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Medicare: New Directions in Quality Assurance inclined to participate in the Medicare program as they were at one time, and this is causing a great deal of concern on the part of patients. Access to care is also affected by the cost of the care. Medicare is not a totally free program. There are some people for whom copayments and deductibles are a real hardship. If they are not eligible, if they are not at that specified income level where they become eligible for Medicaid to pay for their deductible and copayment, then they are somewhere in that gray area of never-never land, and they have trouble getting their copayment and deductible together. Just as you keep hearing that some 30 million Americans do not have any health insurance at all, when you talk about quality of care, you have to talk about the people who are eligible for care before they get sick and the concerns that they have. A COMPREHENSIVE STRATEGY I want to commend the Institute of Medicine (IOM) for the excellent study the committee and staff have done. Two very ambitious and challenging objectives have been laid out. The first is to establish a comprehensive theoretical framework for the development of quality assurance; the second is to implement an integrated strategy for improving the quality of care in the Medicare program. I am optimistic that Congress is going to work with this and is going to do the very best that it can to make some of these recommendations come true. Members of Congress will give a great deal of thought to it, because they are very concerned about a long-range strategy in health care, too. Nevertheless, a word of caution is needed. I think that Congress is afraid right now to be doing anything with our health care delivery programs after the catastrophic health insurance legislation (the Medicare Catastrophic Coverage Act of 1988) that we passed and then repealed under a barrage of objections. So, the members of Congress are somewhat wary right now about doing almost anything. CONCERN ABOUT COST CONTAINMENT AND MEDICARE I have been deeply concerned for some time about the Medicare program and our health care system in general, and in particular about the way that Medicare is influencing the practice of medicine and having mixed effects on our patients and our physicians. The constant budget cuts in Medicare over the last 10 years, which now total about $40 billion, have a considerable impact on the program. This has produced an undesirable context and frame of mind for the administration of this program. Efforts to assure quality of care and to maximize the value of enormous investments in our health care are most welcome. However, crude efforts to control utilization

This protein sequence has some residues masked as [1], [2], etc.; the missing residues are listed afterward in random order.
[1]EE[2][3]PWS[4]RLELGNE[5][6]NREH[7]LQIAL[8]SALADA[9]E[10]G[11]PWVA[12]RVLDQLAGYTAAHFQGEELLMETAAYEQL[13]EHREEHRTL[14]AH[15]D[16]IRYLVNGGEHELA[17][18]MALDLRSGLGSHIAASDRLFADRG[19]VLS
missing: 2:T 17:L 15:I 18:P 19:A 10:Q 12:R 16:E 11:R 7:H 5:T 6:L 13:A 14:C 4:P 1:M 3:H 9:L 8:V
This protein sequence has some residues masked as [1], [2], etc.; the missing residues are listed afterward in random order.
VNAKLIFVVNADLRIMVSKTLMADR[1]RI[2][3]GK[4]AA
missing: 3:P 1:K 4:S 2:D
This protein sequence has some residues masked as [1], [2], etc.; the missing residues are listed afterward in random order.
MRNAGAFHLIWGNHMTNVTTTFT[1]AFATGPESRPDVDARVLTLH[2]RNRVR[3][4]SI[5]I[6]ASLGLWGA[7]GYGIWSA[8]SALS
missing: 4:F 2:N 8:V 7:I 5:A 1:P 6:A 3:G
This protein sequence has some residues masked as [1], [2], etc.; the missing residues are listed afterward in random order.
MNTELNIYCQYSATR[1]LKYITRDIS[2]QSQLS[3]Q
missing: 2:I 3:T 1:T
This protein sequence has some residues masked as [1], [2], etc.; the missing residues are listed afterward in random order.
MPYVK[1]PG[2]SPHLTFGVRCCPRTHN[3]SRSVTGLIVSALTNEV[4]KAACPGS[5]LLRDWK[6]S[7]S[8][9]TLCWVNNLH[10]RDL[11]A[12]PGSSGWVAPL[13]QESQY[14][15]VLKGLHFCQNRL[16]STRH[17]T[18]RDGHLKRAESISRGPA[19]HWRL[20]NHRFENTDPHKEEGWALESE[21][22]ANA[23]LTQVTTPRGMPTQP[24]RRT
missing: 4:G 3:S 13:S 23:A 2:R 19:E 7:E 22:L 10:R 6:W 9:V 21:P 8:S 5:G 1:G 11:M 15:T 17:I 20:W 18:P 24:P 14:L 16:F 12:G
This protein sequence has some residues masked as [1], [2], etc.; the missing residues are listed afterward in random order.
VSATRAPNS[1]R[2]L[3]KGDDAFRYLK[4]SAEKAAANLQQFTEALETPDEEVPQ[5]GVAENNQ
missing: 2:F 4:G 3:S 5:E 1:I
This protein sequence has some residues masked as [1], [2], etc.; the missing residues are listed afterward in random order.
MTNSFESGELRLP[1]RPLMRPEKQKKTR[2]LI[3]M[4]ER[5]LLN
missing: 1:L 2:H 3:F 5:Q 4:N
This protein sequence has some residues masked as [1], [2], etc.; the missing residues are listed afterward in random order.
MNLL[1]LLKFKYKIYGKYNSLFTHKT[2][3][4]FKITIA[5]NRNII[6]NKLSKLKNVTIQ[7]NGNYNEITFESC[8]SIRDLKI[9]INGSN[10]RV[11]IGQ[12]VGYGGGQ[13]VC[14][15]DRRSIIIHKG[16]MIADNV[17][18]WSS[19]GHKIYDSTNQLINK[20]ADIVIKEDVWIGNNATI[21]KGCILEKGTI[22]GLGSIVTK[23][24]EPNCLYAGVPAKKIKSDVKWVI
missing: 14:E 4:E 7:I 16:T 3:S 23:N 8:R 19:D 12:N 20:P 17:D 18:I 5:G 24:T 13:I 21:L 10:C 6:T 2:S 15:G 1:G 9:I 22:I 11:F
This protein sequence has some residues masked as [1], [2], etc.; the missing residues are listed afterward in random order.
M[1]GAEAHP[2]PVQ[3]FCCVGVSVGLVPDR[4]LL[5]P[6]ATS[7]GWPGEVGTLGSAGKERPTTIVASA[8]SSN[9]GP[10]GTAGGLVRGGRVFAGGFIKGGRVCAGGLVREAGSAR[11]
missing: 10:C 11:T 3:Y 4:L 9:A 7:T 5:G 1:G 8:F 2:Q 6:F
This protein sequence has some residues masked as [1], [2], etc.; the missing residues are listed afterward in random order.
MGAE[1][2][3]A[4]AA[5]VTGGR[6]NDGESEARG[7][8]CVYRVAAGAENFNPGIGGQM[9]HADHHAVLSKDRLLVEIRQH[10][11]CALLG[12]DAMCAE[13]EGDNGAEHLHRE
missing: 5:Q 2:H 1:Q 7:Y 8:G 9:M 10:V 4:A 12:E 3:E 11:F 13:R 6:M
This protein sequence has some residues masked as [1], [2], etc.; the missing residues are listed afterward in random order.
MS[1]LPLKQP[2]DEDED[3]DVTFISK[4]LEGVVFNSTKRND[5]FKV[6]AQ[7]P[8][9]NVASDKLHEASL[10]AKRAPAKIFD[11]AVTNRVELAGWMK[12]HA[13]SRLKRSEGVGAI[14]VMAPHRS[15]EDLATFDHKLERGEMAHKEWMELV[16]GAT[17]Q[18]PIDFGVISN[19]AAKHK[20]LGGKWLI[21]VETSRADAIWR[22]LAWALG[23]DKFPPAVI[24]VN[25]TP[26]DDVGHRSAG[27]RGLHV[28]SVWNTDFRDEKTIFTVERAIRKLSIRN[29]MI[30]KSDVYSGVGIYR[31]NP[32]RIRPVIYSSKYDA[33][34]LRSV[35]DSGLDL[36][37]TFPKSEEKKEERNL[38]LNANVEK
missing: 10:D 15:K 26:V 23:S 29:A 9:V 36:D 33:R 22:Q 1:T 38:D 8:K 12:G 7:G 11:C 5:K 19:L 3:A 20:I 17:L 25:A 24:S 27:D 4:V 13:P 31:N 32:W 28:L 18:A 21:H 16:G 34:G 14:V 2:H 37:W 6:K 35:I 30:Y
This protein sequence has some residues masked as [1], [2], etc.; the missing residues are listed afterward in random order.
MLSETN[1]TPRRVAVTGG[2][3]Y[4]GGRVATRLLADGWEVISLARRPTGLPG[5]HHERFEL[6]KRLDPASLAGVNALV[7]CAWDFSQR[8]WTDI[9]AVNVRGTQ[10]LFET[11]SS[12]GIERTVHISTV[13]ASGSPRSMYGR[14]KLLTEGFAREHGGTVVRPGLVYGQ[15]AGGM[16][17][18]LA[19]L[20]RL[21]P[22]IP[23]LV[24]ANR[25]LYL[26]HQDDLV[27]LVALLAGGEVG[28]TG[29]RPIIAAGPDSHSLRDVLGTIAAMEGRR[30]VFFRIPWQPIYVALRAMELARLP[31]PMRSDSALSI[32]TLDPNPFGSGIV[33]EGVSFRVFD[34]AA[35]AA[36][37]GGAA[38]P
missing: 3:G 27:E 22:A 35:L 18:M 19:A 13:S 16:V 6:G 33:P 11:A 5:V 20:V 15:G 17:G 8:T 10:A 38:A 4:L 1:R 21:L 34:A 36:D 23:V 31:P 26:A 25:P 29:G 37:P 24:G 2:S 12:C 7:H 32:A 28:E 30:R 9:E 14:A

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Medicare: New Directions in Quality Assurance or reduce payment just for the sake of cost containment represent a disregard for this program. In that regard, it is distressing to me to see the Congress go every year to the Medicare program to get money to meet the Gramm-Rudman-Hollings deficit reduction targets. Not only is this putting individual physicians and providers of health care in a bind, it is also putting hospitals in a terrible bind, particularly hospitals in rural areas and those teaching hospitals in urban areas that have a large number of Medicare patients. I called this morning to talk with a hospital administrator of the largest, not-for-profit hospital in my district. I knew that he was having a difficult time with respect to the Medicare program and that it was costing him money, and he gave me some figures that are astounding. The last five years have seen a steady loss of revenue from the Medicare program there. It is made up by shifting costs to the private sector. For 1989, there were 6,140 Medicare discharges from the Medical Center of Central Georgia, and his Medicare reimbursements relative to the cost of that care revealed a difference of over $30 million. Of course, he has to make that up. This cannot help but affect the quality of care adversely. Some of the people with whom I have talked in the Veterans Administration (VA) over the years say that the screws in the VA hospital and health care delivery system have been tightened more and more. Individual hospital directors have had increasing difficulty in meeting their responsibilities. It is natural and warranted for us to ask if these budget cuts adversely affect the quality of care available to the elderly, and I really think they do. The problem is that we are not in a position to answer that question empirically and authoritatively to prove what we sense is the case. We have not developed sufficient tools to evaluate the quality of care, and we do not have a baseline against which we can measure today's level of quality. Those factors go to the very heart of the matter, and they are one reason for the Congressional mandate for the IOM study. It is my hope and expectation that the study will finally put quality assurance for Medicare on the right track to be able to answer these very important questions. CONGRESSIONAL INTEREST We in the Congress are typically concerned with proposals to change the policies that structure the Medicare program. All too frequently we deal with these in an episodic, knee-jerk manner. We respond to pressures from our constituents. Often this response is very narrow, and we have been less attentive to evaluating implementation of these policies and trying to understand in a comprehensive manner how the administration of the program, including the interpretation and implementation of our policies, can either advance or derogate our good intentions.